Energy production and use touch our lives in countless ways. We are reminded of the cost of energy every time we fill up at the gas pump, pay an electricity bill, or purchase an airline ticket. Energy use also has important indirect impacts, not all of which are reflected in current energy prices: depletion of natural resources, degradation of the environment, and threats to national security arising from a growing dependence on geopolitically unstable regions for some of our energy supplies. These indirect impacts could increase in the future if the demand for energy rises faster than available energy supplies. Our nation's challenge is to develop an energy portfolio that reduces these impacts while providing sufficient and affordable energy supplies to sustain our future economic prosperity.
The United States has enormous economic and intellectual resources that can be brought to bear on these challenges through a sustained national effort in the decades ahead. America's Energy Future is intended to inform the development of wise energy policies by fostering a better understanding of technological options for increasing energy supplies and improving the efficiency of energy use. This summary edition of the book will also be a useful resource for professionals working in the energy industry or involved in advocacy and researchers and academics in energy-related fields of study.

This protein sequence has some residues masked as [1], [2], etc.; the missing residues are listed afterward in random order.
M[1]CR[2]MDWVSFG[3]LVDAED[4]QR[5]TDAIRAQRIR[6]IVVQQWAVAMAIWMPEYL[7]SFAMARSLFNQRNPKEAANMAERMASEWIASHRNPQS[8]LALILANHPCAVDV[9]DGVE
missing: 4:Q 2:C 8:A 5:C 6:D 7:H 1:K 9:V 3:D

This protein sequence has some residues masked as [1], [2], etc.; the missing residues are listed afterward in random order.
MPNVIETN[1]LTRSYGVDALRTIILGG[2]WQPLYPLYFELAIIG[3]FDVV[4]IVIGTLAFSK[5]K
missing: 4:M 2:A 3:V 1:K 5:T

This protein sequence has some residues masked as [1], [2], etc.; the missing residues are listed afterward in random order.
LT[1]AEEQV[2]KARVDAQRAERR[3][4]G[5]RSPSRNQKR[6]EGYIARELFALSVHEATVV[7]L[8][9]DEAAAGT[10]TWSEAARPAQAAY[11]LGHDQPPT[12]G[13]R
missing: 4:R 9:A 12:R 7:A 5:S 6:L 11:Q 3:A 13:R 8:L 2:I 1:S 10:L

America's Energy Future examines the deployment potential, costs, barriers, and impacts of energy supply and end-use technologies during the next two to three decades, including energy efficiency, alternative transportation fuels, renewable energy, fossil fuel energy, and nuclear energy, as well as technologies for improving the nation's electrical transmission and distribution systems.
National Academy of Sciences, National Academy of Engineering, and National Research Council. 2009. America's Energy Future: Technology and Transformation: Summary Edition. Washington, DC: The National Academies Press. https://doi.org/10.17226/12710.
|1 Context and Challenges||9-34|
|2 Key Findings||35-80|
|3 Key Results from Technology Assessments||81-132|
|Appendix A: Committee and Staff Biographies||135-152|
|Appendix B: Meeting Participants||153-158|
|Appendix C: America's Energy Future Project||159-162|
|Appendix D: Principal Units and Conversion Factors||163-166|
|Appendix E: Select Acronyms and Abbreviations||167-170|
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